W3C home > Mailing lists > Public > www-style@w3.org > January 2014

Re: [css-regions] responsive and semantic use of named flows

From: Daniel Glazman <daniel.glazman@disruptive-innovations.com>
Date: Sun, 26 Jan 2014 11:27:36 +0100
Message-ID: <52E4E318.8050200@disruptive-innovations.com>
To: www-style@w3.org
On 26/01/14 05:13, Brad Kemper wrote:

> I really want regions. I find them easy to understand, and powerful, in a way that is familiar to me from using QuarkExpress (back in the day) and then InDesign. I also like how they relate so closely to how content flows between pages in printed layout, and how they unify thoughts of how fragmented flow happens, whether it is between pages, columns, pseudo-elements, arbitrary elements, or any combination of these. If Regions themselves are not the primitive, then perhaps some subset of regions is at least a good model to describe how these things are similar (or how new similar things should conform).

Exactly. Regions and flows are easy if you're familiar with DTP
software and NO, they don't require elements. They require fragments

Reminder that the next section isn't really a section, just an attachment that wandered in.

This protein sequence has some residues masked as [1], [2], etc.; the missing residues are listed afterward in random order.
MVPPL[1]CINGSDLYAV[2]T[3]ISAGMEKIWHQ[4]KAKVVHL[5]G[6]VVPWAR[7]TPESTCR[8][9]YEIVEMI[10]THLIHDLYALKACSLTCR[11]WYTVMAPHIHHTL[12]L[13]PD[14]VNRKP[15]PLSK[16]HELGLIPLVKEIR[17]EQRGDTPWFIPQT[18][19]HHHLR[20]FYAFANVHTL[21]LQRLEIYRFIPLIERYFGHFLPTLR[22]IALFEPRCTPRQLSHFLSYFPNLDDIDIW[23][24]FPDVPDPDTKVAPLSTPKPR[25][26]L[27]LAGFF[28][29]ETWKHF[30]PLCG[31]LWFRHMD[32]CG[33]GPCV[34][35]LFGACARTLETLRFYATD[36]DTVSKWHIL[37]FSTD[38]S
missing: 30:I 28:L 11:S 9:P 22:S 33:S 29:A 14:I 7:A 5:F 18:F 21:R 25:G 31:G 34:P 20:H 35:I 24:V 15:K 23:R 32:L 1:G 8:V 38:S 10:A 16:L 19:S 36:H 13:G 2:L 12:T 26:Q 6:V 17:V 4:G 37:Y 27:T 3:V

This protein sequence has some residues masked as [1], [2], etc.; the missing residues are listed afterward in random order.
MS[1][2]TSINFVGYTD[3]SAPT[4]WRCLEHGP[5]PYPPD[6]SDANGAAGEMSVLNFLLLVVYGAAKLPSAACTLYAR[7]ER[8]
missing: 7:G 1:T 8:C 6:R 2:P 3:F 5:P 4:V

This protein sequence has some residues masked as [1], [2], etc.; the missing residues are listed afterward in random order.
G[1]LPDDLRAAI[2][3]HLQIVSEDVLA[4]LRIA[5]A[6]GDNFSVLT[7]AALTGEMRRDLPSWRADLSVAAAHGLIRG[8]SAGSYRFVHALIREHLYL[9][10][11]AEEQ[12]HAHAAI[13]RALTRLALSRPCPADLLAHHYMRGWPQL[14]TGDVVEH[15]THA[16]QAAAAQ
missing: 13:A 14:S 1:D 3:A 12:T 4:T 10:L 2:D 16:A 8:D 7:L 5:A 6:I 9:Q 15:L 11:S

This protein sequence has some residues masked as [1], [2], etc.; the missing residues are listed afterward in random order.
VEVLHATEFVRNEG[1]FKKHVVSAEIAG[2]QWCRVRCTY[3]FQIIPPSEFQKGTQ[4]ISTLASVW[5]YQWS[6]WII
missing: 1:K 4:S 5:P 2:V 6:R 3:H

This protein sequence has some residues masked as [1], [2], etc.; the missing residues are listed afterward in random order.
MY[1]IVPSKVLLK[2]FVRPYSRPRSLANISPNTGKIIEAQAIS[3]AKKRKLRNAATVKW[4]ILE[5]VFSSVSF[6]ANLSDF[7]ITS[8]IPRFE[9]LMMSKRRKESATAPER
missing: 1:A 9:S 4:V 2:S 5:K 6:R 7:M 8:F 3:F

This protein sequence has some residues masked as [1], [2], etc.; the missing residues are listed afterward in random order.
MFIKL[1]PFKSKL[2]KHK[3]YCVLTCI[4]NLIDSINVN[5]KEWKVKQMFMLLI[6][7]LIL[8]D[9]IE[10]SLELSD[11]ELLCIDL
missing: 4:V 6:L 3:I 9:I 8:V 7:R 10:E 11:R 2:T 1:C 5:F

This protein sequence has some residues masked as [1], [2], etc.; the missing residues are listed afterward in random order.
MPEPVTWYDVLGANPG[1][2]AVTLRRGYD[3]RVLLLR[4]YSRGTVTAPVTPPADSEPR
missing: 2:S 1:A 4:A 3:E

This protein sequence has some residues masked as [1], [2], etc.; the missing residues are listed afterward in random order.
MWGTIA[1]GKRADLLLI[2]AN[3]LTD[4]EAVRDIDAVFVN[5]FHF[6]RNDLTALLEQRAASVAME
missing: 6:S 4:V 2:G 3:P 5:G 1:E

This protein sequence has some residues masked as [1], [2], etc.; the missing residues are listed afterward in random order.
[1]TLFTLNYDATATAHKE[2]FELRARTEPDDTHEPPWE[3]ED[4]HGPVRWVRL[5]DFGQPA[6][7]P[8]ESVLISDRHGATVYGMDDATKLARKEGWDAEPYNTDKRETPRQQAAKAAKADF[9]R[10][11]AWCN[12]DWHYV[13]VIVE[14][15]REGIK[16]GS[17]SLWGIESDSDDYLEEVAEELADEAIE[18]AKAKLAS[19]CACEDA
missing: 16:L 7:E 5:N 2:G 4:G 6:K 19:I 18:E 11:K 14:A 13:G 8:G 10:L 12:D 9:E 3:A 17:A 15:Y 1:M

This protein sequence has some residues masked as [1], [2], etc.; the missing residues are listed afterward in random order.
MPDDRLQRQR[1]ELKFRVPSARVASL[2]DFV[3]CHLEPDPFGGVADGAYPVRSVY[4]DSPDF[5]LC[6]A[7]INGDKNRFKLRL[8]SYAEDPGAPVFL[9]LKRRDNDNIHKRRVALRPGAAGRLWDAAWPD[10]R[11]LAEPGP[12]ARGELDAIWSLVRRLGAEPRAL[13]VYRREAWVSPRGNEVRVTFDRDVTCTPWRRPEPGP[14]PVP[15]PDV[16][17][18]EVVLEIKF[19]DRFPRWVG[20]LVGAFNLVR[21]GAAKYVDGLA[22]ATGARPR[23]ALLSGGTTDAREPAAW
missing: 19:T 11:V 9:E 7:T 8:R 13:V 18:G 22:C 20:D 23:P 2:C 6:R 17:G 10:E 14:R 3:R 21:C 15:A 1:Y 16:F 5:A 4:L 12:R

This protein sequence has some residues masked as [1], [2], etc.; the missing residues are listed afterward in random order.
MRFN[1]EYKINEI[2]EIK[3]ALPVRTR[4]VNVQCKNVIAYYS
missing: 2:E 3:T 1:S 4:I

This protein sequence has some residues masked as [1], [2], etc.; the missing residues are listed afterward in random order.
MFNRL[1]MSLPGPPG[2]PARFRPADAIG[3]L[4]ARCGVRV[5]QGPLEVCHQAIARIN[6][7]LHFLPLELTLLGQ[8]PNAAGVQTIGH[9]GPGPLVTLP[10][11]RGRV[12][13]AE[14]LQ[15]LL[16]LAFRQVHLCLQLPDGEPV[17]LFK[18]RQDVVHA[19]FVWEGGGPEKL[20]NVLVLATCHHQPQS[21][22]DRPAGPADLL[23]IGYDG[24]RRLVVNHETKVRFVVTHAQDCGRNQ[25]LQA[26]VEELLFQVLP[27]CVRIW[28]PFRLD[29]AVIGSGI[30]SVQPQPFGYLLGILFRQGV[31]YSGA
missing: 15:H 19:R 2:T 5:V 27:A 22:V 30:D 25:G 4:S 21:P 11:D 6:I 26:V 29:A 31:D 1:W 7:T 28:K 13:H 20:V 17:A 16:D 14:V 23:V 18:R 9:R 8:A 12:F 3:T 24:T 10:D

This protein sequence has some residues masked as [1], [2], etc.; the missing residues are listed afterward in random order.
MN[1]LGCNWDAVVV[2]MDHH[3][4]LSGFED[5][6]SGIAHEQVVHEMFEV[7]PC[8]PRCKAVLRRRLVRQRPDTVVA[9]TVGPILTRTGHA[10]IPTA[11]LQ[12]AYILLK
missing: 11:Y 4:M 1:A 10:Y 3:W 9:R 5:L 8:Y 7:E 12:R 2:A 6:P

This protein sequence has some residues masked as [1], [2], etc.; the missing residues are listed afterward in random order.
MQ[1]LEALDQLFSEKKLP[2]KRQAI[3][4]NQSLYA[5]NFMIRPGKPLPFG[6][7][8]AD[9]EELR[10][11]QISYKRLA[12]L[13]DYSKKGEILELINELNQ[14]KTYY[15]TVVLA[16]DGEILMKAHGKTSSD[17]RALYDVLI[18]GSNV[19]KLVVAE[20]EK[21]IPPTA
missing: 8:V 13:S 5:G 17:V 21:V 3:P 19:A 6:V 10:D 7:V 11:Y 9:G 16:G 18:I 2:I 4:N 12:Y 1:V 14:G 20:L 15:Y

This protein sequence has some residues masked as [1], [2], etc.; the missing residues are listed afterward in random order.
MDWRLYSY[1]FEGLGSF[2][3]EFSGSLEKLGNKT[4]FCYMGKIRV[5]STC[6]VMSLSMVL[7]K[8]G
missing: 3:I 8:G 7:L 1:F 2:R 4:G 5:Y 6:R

and these fragments can be created in a lot of ways.

> I also liked the general ideas of page floats. I'd like to see them kept simple. They do not need to compete with regions to the extent of replicating every feature in the hopes of killing off regions. Why can't we have both? Both Adobe and Opera are contributing to WebKit or Blink now, right? So it seems like we could have both.

Absolutely!

> Floats are great for figures and images, but I think some of the footnote-generating and placing stuff in Pages/GCPM to be hard to follow, and would prefer to see some of that built upon a foundation of regions. I think it would lessen the learning curve, because I do think regions is a good base for understanding other parts of CSS already, and therefore likely to be adopted first in the hearts and minds of authors.

Agreed entirely, I said precisely that during the Paris meeting.
Thanks a lot for you message, Brad.

</Daniel>
Received on Sunday, 26 January 2014 10:27:56 UTC

This archive was generated by hypermail 2.4.0 : Friday, 25 March 2022 10:08:39 UTC